Cassava

Gender dynamics in cassava leaves value chains: The case of Tanzania

There is growing recognition of the importance of African leafy vegetables for achieving healthy diets, particularly amongst low-income households. In Tanzania, cassava leaves are an important vegetable, yet little is known about how their markets are organized and who benefits from participation and how. This study examines the structure of and gender dynamics in the cassava leaves value chain in Mkuranga District, Tanzania. Data was collected through structured and semi-structured interviews, focus group discussions and observations.

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Journal Article

Against the grain and to the roots Maize and cassava innovation platforms in West and Central Africa

This book introduces a tool for collective effort in agricultural research. ‰ÛÏIt examines how innovation platforms work by bringing together a group of diverse but interdependent stakeholders to meet pressing food security demands with respect to maize and cassava food crop systems and value chains in West and Central Africa. The publication reveals the need for new thinking and new organizational constellations rooted in local and national dynamics, alongside an appreciation and inclusion of long-standing actors.

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Book

Gender Surprises in Food Production, Processing, and Marketing with Emphasis on Cassava in Africa.

Nweke and Enete's report examines farm-level information from 282 villages in six major cassava producing areas in Africa. The data provides evidence of the division of responsibilities on the farm between men and women, but also suggests that these responsibilities are changing as market access improves and technologies become more available. These changes cause men to assume more responsibilities in cassava marketing and processing. The report does not examine the consequences of these shifts.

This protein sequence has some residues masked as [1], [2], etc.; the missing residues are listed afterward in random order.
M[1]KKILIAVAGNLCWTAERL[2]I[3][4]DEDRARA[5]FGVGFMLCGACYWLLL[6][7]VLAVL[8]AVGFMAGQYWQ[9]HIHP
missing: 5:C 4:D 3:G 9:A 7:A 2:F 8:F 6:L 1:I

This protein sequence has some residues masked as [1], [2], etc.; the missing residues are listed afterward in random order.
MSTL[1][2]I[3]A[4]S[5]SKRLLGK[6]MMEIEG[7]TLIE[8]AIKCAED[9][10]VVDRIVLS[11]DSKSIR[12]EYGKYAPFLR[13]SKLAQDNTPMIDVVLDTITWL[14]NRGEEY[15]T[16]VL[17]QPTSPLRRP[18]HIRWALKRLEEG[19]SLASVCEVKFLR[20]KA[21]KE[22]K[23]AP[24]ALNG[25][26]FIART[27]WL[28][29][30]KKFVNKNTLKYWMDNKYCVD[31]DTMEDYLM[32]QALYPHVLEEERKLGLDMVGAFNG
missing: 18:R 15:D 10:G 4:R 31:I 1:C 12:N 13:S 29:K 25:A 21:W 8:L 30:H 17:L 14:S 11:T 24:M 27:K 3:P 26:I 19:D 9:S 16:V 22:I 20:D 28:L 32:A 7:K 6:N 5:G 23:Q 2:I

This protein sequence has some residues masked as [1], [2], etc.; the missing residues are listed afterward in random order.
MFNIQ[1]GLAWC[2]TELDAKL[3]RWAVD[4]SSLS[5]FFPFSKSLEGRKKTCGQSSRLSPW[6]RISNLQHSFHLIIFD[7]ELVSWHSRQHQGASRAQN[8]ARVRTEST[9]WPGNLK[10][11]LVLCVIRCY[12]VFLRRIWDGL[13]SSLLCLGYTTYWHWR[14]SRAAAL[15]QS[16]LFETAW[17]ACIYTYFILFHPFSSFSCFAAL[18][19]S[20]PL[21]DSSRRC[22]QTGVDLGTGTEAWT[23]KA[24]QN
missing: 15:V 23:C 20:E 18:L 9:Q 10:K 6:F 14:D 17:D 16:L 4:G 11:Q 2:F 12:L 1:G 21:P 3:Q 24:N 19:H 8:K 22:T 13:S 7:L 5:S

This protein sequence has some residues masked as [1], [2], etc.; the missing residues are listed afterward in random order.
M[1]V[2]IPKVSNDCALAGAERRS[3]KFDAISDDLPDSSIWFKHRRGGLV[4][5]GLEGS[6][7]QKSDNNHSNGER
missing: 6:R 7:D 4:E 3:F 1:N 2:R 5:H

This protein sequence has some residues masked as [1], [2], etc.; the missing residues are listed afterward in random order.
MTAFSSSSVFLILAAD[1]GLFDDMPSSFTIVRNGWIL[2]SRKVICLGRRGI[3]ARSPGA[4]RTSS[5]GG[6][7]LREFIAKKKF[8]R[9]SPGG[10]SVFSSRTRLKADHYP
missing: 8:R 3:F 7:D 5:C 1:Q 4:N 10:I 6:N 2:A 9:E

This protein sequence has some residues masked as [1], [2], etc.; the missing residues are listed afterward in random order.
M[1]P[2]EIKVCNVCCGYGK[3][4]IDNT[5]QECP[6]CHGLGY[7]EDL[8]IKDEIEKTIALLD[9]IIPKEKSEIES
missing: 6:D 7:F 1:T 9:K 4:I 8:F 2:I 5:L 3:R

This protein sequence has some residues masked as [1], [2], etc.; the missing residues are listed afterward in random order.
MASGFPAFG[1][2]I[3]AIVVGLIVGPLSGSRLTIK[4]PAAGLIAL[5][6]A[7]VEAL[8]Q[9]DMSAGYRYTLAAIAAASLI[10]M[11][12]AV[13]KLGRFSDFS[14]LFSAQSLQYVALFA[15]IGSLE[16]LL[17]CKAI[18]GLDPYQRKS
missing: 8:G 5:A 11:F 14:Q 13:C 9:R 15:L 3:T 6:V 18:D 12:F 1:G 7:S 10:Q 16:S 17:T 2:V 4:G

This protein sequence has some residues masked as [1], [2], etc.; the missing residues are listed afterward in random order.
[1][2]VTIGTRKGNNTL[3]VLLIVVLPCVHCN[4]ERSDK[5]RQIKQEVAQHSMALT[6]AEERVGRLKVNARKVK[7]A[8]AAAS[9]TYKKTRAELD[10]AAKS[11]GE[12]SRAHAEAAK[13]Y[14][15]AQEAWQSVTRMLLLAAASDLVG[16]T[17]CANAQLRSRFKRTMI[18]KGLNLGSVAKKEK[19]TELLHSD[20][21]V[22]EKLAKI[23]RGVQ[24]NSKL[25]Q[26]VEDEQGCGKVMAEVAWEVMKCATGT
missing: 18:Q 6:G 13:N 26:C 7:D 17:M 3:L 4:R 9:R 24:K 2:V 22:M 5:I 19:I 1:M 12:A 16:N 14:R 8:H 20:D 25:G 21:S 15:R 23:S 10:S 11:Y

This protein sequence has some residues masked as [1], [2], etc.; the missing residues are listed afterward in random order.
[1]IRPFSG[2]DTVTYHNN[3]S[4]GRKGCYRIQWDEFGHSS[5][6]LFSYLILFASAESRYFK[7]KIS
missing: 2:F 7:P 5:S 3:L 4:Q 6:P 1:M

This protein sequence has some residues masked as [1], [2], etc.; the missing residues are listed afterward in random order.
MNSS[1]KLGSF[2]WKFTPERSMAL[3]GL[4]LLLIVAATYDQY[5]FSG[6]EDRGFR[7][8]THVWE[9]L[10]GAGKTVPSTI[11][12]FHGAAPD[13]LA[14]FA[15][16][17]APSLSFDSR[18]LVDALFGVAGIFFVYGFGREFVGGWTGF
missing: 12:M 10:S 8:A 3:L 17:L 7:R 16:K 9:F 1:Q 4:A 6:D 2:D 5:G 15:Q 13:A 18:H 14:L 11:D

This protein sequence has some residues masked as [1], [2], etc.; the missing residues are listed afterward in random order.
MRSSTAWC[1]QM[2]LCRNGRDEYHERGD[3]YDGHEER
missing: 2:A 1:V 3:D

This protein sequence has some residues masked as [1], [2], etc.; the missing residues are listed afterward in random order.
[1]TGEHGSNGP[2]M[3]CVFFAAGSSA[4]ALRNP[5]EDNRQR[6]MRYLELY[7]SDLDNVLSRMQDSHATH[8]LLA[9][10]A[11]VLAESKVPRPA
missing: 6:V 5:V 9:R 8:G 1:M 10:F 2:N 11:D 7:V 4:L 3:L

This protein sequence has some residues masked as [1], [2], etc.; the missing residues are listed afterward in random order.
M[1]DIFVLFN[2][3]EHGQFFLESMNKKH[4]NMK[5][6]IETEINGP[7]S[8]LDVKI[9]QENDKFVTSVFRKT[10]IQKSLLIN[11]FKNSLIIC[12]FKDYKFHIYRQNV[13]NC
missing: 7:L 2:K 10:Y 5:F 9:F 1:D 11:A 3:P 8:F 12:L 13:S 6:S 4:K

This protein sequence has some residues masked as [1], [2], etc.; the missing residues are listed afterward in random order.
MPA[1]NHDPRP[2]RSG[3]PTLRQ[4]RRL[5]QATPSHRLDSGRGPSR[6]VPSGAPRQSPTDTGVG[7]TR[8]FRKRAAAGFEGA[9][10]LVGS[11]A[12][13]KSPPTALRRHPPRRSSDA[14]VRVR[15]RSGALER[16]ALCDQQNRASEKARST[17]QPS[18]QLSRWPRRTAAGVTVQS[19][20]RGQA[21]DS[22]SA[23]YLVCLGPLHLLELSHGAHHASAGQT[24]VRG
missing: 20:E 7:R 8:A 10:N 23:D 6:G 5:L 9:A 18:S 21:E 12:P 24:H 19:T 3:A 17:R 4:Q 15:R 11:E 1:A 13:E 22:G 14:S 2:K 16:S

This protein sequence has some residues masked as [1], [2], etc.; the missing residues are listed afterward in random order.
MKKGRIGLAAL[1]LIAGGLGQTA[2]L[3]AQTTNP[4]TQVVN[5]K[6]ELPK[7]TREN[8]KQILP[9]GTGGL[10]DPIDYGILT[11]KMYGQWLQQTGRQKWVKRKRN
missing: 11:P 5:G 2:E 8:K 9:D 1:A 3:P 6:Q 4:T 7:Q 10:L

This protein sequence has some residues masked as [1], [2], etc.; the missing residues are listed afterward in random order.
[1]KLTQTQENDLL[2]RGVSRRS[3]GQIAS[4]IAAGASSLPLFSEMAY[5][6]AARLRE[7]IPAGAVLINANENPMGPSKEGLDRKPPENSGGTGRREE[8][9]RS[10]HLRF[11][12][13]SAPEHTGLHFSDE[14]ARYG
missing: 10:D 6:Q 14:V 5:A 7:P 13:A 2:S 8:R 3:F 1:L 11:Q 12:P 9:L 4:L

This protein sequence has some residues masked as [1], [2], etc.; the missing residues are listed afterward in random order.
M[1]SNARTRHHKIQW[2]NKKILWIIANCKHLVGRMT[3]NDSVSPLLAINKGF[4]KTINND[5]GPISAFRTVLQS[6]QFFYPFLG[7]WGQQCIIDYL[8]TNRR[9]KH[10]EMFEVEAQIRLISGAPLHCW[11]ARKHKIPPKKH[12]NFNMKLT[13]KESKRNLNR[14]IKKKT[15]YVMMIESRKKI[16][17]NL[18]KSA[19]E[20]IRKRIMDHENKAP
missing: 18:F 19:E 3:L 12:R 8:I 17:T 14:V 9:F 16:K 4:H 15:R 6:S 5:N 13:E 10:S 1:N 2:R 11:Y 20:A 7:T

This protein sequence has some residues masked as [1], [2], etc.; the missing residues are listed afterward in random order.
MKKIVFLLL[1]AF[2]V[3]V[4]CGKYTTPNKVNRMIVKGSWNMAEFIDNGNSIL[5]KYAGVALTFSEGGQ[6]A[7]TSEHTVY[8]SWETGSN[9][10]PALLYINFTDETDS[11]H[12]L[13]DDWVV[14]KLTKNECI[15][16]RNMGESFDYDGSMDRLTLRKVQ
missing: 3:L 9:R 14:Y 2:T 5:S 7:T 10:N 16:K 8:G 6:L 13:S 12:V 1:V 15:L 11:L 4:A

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Working Paper

Perception and Management of Cassava Manihot Esculent Crantz

Elias, Rival, and McKey discuss how the Makushi subsistence economy and farming practices, food preparation, and cultural and social processes have affected cassava variety and genetic diversity in Guyana. Rival et al. conclude that, based on traditional management and various socio-cultural factors, varietals cannot be defined as separate entities but rather are defined by ‰ÛÏfluid and evolving processes‰Û that change varietals over time. This study provides an example of how socio-cultural factors can directly influence and affect agricultural practice.

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Journal Article

Applying Science and Technology to Enhance Cassava, Dairy, and Maize Value Chains: Cassava Value Chain Overview

This paper highlights many of the key constraints in the cassava value chain, particularly in Nigeria. It argues that there are a number of market inefficiencies and potential technological innovations that must be addressed to improve productivity and chain efficiency. These poor coordination among value chain actors and lack of standards and certification. Production is hampered by low availability of inputs. Fresh cassava value chains face transport bottlenecks.

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Gender Participation in Cassava Processing Activities in Ayetoro Area of Ogun State. Paper presented at the Farm Management Association of Nigeria Conference